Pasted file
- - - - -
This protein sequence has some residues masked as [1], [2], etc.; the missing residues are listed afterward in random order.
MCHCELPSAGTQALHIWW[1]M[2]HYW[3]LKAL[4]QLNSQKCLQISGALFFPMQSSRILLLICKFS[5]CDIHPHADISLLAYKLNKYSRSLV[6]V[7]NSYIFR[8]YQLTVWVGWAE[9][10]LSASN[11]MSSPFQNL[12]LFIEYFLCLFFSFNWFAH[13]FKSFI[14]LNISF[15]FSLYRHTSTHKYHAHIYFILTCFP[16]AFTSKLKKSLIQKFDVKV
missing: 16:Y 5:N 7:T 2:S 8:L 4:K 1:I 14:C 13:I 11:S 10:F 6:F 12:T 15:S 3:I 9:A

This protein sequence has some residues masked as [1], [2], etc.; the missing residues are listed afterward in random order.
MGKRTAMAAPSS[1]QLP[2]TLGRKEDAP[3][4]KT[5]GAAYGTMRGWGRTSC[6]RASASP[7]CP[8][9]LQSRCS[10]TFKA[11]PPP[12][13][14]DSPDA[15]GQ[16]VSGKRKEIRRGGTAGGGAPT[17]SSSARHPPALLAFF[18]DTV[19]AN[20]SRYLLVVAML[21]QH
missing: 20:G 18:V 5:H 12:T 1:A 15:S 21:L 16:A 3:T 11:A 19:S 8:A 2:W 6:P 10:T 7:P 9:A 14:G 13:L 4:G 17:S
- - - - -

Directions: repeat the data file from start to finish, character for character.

This protein sequence has some residues masked as [1], [2], etc.; the missing residues are listed afterward in random order.
MCHCELPSAGTQALHIWW[1]M[2]HYW[3]LKAL[4]QLNSQKCLQISGALFFPMQSSRILLLICKFS[5]CDIHPHADISLLAYKLNKYSRSLV[6]V[7]NSYIFR[8]YQLTVWVGWAE[9][10]LSASN[11]MSSPFQNL[12]LFIEYFLCLFFSFNWFAH[13]FKSFI[14]LNISF[15]FSLYRHTSTHKYHAHIYFILTCFP[16]AFTSKLKKSLIQKFDVKV
missing: 16:Y 5:N 7:T 2:S 8:L 4:K 1:I 14:C 13:I 11:S 10:F 6:F 12:T 15:S 3:I 9:A

This protein sequence has some residues masked as [1], [2], etc.; the missing residues are listed afterward in random order.
MGKRTAMAAPSS[1]QLP[2]TLGRKEDAP[3][4]KT[5]GAAYGTMRGWGRTSC[6]RASASP[7]CP[8][9]LQSRCS[10]TFKA[11]PPP[12][13][14]DSPDA[15]GQ[16]VSGKRKEIRRGGTAGGGAPT[17]SSSARHPPALLAFF[18]DTV[19]AN[20]SRYLLVVAML[21]QH
missing: 20:G 18:V 5:H 12:T 1:A 15:S 21:L 16:A 3:T 11:A 19:S 8:A 2:W 6:P 10:T 7:P 9:A 14:G 13:L 4:G 17:S